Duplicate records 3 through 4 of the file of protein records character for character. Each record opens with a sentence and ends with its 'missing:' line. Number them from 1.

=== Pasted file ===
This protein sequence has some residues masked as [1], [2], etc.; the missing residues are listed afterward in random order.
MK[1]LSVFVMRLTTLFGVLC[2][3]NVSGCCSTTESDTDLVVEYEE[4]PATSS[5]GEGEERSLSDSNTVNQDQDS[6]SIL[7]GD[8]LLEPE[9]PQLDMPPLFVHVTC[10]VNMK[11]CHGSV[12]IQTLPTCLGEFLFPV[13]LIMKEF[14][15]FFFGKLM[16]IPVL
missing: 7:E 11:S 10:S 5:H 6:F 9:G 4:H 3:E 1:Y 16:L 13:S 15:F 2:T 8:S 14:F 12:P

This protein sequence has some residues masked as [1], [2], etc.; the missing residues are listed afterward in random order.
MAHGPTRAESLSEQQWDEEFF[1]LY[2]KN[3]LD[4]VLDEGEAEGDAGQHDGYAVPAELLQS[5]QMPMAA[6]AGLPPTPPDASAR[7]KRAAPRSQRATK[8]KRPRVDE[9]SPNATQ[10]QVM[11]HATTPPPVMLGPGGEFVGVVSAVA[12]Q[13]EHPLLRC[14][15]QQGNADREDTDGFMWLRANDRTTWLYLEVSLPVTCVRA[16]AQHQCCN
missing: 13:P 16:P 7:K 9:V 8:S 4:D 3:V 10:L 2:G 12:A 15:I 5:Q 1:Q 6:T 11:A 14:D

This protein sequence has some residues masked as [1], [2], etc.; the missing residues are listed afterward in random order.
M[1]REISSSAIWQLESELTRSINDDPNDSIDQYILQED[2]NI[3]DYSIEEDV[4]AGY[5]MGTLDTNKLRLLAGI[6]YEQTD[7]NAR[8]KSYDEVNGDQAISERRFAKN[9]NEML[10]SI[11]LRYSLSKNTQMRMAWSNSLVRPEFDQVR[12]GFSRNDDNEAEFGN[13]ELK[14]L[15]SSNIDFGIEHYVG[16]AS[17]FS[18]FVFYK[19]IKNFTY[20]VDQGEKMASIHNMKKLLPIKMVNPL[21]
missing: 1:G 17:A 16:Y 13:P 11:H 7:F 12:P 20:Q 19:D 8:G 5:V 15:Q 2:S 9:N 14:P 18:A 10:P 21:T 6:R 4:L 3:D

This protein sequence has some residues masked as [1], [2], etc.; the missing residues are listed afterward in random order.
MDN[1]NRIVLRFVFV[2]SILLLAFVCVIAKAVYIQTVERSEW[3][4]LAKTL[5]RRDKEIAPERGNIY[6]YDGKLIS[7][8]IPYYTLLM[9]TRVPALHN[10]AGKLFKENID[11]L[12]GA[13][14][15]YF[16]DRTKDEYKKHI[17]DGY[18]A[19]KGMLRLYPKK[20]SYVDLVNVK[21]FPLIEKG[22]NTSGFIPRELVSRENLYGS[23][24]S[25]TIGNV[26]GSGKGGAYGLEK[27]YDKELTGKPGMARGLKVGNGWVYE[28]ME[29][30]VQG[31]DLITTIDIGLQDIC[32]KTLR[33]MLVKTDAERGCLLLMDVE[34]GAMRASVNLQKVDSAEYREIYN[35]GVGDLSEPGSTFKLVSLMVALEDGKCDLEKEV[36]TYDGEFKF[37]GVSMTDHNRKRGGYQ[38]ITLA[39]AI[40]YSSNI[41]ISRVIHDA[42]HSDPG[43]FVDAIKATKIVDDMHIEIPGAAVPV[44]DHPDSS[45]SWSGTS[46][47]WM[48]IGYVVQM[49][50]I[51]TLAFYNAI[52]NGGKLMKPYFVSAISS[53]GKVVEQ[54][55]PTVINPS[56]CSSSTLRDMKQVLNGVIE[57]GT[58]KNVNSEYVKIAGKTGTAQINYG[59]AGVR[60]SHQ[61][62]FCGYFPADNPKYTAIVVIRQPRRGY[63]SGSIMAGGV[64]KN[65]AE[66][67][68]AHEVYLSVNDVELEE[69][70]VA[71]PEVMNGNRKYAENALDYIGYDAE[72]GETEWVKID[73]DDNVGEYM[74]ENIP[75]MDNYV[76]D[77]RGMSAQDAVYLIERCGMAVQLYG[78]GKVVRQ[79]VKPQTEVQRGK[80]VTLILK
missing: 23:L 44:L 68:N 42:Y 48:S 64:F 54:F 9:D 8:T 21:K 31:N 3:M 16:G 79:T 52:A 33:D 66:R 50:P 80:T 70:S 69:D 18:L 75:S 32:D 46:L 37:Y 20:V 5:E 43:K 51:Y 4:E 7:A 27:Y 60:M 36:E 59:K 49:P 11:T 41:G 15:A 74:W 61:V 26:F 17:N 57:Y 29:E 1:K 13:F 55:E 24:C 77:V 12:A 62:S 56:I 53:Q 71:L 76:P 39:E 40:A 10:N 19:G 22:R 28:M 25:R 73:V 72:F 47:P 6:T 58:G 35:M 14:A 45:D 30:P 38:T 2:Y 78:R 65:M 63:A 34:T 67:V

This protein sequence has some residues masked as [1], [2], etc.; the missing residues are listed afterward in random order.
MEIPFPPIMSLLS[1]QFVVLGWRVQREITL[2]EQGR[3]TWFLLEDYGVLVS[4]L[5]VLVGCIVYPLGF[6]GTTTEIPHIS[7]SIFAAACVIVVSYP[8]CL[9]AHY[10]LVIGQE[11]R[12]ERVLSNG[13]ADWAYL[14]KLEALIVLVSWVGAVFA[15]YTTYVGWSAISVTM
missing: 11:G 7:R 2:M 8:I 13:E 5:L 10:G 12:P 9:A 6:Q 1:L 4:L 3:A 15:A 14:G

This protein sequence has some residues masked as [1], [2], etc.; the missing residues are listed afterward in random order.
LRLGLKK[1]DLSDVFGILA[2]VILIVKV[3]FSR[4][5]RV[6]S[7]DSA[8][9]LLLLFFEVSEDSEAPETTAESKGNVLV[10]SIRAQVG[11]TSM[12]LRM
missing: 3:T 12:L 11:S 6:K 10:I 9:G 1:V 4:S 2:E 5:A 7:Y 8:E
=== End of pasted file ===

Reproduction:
This protein sequence has some residues masked as [1], [2], etc.; the missing residues are listed afterward in random order.
M[1]REISSSAIWQLESELTRSINDDPNDSIDQYILQED[2]NI[3]DYSIEEDV[4]AGY[5]MGTLDTNKLRLLAGI[6]YEQTD[7]NAR[8]KSYDEVNGDQAISERRFAKN[9]NEML[10]SI[11]LRYSLSKNTQMRMAWSNSLVRPEFDQVR[12]GFSRNDDNEAEFGN[13]ELK[14]L[15]SSNIDFGIEHYVG[16]AS[17]FS[18]FVFYK[19]IKNFTY[20]VDQGEKMASIHNMKKLLPIKMVNPL[21]
missing: 1:G 17:A 16:Y 13:P 11:H 7:F 12:P 20:Q 19:D 8:G 5:V 15:Q 2:S 9:N 14:P 18:A 10:P 21:T 6:R 4:L 3:D

This protein sequence has some residues masked as [1], [2], etc.; the missing residues are listed afterward in random order.
MDN[1]NRIVLRFVFV[2]SILLLAFVCVIAKAVYIQTVERSEW[3][4]LAKTL[5]RRDKEIAPERGNIY[6]YDGKLIS[7][8]IPYYTLLM[9]TRVPALHN[10]AGKLFKENID[11]L[12]GA[13][14][15]YF[16]DRTKDEYKKHI[17]DGY[18]A[19]KGMLRLYPKK[20]SYVDLVNVK[21]FPLIEKG[22]NTSGFIPRELVSRENLYGS[23][24]S[25]TIGNV[26]GSGKGGAYGLEK[27]YDKELTGKPGMARGLKVGNGWVYE[28]ME[29][30]VQG[31]DLITTIDIGLQDIC[32]KTLR[33]MLVKTDAERGCLLLMDVE[34]GAMRASVNLQKVDSAEYREIYN[35]GVGDLSEPGSTFKLVSLMVALEDGKCDLEKEV[36]TYDGEFKF[37]GVSMTDHNRKRGGYQ[38]ITLA[39]AI[40]YSSNI[41]ISRVIHDA[42]HSDPG[43]FVDAIKATKIVDDMHIEIPGAAVPV[44]DHPDSS[45]SWSGTS[46][47]WM[48]IGYVVQM[49][50]I[51]TLAFYNAI[52]NGGKLMKPYFVSAISS[53]GKVVEQ[54][55]PTVINPS[56]CSSSTLRDMKQVLNGVIE[57]GT[58]KNVNSEYVKIAGKTGTAQINYG[59]AGVR[60]SHQ[61][62]FCGYFPADNPKYTAIVVIRQPRRGY[63]SGSIMAGGV[64]KN[65]AE[66][67][68]AHEVYLSVNDVELEE[69][70]VA[71]PEVMNGNRKYAENALDYIGYDAE[72]GETEWVKID[73]DDNVGEYM[74]ENIP[75]MDNYV[76]D[77]RGMSAQDAVYLIERCGMAVQLYG[78]GKVVRQ[79]VKPQTEVQRGK[80]VTLILK
missing: 23:L 44:L 68:N 42:Y 48:S 64:F 54:F 9:D 8:T 21:K 31:N 3:M 16:G 79:T 52:A 33:D 66:R 50:P 80:T 70:S 69:D 18:L 75:S 32:D 46:L 37:Y 20:V 5:E 43:K 51:Y 4:E 7:A 27:Y 60:M 36:E 59:K 49:P 11:T 41:G 15:A 74:W 61:V 26:F 17:N 57:Y 29:E 1:K 13:F 55:E 24:C 77:V 12:A 62:S 56:I 53:Q 71:L 76:P 39:E 40:A 10:N 19:G 22:R 28:M 25:R 73:V 72:F 47:P 6:T 58:G 35:M 14:A 45:D 30:P 38:T 2:Y 78:R 65:M 63:A 34:T 67:V